Two-year outcomes of UK patients newly diagnosed with atrial fibrillation: findings from the prospective observational cohort study GARFIELD-AF.
Apenteng PN., Virdone S., Hobbs FR., Camm AJ., Fox KA., Pieper KS., Kayani G., Fitzmaurice D., GARFIELD UK investigators* None.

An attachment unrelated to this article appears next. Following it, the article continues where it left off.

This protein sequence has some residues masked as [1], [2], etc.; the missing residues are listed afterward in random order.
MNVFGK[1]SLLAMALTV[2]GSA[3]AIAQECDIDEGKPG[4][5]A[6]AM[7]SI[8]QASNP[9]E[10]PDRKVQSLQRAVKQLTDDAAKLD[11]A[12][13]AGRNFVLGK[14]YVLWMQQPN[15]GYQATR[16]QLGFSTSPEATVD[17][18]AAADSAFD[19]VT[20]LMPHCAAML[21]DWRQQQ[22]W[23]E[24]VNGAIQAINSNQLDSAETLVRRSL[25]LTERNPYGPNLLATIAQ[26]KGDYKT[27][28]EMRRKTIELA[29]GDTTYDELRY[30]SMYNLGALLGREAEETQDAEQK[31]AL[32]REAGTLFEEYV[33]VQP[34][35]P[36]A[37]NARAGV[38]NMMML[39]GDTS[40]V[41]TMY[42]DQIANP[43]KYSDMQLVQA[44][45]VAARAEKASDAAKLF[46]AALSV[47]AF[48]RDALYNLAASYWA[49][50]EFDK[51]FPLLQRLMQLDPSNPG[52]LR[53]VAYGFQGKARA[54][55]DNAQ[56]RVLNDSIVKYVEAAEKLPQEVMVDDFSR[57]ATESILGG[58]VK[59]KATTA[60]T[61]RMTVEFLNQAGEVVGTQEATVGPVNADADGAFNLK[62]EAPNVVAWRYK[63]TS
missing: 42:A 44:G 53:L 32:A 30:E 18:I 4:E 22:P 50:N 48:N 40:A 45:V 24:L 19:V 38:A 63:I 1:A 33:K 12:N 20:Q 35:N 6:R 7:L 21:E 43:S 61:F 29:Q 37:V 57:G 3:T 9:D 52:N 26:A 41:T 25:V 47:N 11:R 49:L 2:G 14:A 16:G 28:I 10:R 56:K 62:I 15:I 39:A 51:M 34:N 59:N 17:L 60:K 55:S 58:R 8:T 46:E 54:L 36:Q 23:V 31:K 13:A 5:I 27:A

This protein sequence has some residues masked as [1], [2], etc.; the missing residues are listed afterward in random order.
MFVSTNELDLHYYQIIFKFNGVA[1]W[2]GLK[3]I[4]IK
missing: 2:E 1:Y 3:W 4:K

BACKGROUND: The outcomes of patients newly diagnosed with atrial fibrillation (AF) following the introduction of direct-acting oral anticoagulants are not well known. AIM: To determine the 2-year outcomes of patients newly diagnosed with AF, and the effectiveness of oral anticoagulants in everyday practice. DESIGN AND SETTING: This was a prospective observational cohort study in UK primary care. METHOD: In total, 3574 patients aged ≥18 years with a new AF diagnosis were enrolled. A propensity score was applied using an overlap weighting scheme to obtain unbiased estimates of the treatment effect of anticoagulation versus no anticoagulation on the occurrence of death, non-haemorrhagic stroke/systemic embolism, and major bleeding within 2 years of diagnosis. RESULTS: Overall, 65.8% received anticoagulant therapy, 20.8% received an antiplatelet only, and 13.4% received neither. During the study period, the overall incidence rates of all-cause mortality, non-haemorrhagic stroke/systemic embolism, and major bleeding were 4.15 (95% confidence interval [CI] = 3.69 to 4.65), 1.45 (95% CI = 1.19 to 1.77), and 1.21 (95% CI = 0.97 to 1.50) per 100 person-years, respectively. Anticoagulation treatment compared with no anticoagulation treatment was associated with significantly lower all-cause mortality adjusted hazard ratio (aHR) 0.70 (95% CI = 0.53 to 0.93), significantly lower risk of non-haemorrhagic stroke/systemic embolism (aHR 0.39, 95% CI = 0.24 to 0.62), and a non-significant higher risk of major bleeding (aHR 1.31, 95% CI = 0.77 to 2.24). CONCLUSION: The data support a benefit of anticoagulation in reducing stroke and death, without an increased risk of a major bleed in patients with new-onset AF. Anticoagulation treatment in patients at high risk of stroke who are not receiving anticoagulation may further improve outcomes.